Monday, July 05, 2010

Meeting the Sabbath

The SabbathAttached to my computer monitor are two small reproductions of icons. They happen to be Mother of God Directress and Christ the Lifegiver, but nearly any traditional icon would have done.*  Icons are intended to be windows; both their production (known as "writing") and their contemplation give us sight beyond sight, a glimpse of the eternal reality.  On my monitor they remind me of (Orthodox) liturgy, which intends to duplicate that of the angels in the heavens, instantiating their worship on earth, binding the heavens and the earth in one glorious song. To be present to the icon or to the liturgy is to stand in a hyperthin place, on the very boundary between the material and the eternal, basking in and reflecting the heavens' golden glow.  When I take notice of the Mother of God and of the Lifegiver, for a moment I step out of today's technological duty into the real Presence of God.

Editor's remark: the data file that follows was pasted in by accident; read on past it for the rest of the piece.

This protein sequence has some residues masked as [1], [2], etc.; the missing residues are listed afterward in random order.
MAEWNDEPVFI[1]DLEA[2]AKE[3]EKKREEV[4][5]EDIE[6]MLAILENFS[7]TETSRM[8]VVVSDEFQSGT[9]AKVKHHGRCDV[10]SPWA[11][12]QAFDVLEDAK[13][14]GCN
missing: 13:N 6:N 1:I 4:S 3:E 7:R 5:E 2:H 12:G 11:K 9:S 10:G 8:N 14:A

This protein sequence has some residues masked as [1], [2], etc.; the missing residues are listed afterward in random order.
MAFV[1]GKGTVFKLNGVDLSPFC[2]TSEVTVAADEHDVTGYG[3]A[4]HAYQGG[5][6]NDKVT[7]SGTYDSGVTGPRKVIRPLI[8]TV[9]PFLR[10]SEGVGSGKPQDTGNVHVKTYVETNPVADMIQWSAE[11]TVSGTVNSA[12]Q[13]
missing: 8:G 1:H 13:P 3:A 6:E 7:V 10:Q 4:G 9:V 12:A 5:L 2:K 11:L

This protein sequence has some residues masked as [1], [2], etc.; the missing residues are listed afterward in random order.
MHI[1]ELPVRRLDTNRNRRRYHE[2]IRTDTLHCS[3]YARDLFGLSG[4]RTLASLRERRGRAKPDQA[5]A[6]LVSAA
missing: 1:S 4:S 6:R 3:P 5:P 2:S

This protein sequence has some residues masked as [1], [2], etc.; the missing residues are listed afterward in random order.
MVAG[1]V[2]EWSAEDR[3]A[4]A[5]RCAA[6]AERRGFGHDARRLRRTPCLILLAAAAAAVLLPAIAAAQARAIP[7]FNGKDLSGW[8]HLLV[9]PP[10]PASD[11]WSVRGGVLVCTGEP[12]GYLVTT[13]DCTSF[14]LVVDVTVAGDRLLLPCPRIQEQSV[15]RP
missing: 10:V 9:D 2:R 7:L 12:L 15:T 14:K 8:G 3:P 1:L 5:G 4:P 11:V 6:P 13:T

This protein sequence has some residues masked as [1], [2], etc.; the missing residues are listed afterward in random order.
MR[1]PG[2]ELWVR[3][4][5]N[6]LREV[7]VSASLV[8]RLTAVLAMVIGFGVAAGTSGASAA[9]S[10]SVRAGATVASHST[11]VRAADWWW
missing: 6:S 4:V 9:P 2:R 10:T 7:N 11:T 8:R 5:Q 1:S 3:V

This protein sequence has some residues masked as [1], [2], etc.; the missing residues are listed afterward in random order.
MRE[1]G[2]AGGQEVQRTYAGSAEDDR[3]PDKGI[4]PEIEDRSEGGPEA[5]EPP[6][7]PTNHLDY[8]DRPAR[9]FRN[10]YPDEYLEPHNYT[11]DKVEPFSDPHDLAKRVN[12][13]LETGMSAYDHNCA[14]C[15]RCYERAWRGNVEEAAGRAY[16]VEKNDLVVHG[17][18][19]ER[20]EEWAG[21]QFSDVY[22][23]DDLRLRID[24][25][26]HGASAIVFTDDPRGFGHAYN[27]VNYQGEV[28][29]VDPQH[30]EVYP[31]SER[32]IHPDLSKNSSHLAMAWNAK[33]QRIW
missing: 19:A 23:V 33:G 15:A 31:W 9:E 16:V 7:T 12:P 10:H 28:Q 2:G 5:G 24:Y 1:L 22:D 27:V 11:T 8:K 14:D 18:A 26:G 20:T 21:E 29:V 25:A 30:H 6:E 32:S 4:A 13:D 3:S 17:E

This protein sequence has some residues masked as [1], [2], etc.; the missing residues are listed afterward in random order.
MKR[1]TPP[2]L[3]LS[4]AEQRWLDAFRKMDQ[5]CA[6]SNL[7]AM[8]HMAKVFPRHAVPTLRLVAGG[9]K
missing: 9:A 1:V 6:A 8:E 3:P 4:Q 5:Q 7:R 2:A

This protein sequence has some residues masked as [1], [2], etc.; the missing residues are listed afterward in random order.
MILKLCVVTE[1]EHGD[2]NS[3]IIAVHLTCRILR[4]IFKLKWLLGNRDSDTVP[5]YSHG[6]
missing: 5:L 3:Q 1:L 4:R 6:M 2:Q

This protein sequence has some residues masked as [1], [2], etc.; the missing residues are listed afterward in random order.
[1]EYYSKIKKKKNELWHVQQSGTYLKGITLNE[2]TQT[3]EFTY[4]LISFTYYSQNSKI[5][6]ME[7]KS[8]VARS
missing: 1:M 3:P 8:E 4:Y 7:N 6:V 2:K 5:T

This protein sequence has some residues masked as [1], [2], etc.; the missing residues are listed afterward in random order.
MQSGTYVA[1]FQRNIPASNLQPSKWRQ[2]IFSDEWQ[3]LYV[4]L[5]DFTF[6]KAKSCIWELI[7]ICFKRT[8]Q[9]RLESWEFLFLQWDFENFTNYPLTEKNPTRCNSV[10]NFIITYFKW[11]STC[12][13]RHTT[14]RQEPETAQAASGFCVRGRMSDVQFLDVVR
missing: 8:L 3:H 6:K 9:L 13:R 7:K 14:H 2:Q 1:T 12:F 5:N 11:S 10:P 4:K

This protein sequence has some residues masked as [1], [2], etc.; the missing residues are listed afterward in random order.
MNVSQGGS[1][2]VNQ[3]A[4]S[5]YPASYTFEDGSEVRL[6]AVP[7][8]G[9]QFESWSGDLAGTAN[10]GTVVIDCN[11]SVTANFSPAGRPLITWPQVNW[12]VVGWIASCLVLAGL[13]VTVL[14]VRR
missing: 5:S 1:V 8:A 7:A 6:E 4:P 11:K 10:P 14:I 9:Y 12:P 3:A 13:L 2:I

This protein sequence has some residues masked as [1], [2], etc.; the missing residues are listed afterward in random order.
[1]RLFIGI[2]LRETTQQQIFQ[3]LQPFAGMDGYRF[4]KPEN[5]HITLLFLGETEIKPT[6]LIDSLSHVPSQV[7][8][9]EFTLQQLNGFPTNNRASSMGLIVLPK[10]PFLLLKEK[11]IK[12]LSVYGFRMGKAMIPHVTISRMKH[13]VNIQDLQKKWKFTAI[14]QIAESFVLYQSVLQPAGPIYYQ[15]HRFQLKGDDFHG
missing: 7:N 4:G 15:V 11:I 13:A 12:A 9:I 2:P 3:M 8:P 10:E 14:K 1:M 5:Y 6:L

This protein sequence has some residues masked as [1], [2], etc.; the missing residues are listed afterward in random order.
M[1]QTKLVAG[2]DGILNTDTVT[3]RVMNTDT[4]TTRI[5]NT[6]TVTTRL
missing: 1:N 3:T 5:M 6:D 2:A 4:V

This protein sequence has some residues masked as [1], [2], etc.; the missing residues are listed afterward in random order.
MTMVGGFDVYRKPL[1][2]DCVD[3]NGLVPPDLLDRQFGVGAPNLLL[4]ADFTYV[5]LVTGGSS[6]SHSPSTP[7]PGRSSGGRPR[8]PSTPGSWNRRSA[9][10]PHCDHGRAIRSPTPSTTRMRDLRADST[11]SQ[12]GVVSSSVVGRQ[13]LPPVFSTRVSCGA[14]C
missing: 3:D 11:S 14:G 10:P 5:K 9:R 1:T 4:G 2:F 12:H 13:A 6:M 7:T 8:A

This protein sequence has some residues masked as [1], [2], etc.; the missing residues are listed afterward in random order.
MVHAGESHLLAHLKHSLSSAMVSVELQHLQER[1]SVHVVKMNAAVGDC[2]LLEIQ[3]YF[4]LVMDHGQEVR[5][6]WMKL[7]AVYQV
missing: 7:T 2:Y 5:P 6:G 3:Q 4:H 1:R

There is in Heschel's Sabbath a same beauty that glimmers, pervading and perfuming the universe.  Heschel's prose is redolent of Sabbath itself, pointing as it does beyond description and into Reality.

As I consider what keeping sabbath might mean for me and my family, two themes assert themselves: rather than being a cessation from certain activities, sabbath is a presence to be met, and like any beloved guest, welcomed and cherished; and sabbath is a "sanctuary in time" -- reminding me that time is a most precious commodity.

If I do nothing but consider these two themes and live them out, our sabbaths will become icons as powerful as the ones on my monitor, and with God's grace, our lives come to resemble a divine liturgy -- the work of the people of the Heavens.

My in-progress notes on the book are here.

*Yes, I am excluding the lovely contemporary icons at St. Gregory of Nyssa and the Cathedral at Los Angeles, as well as many of those produced by Bridge Building Images, among others.  Their purpose is enshrinement, rather than revelation.

1 comment:

Elane said...

"The higher goal of spiritual living is not to amass a wealth of information, but to face sacred moments." Heschel, "The Sabbath"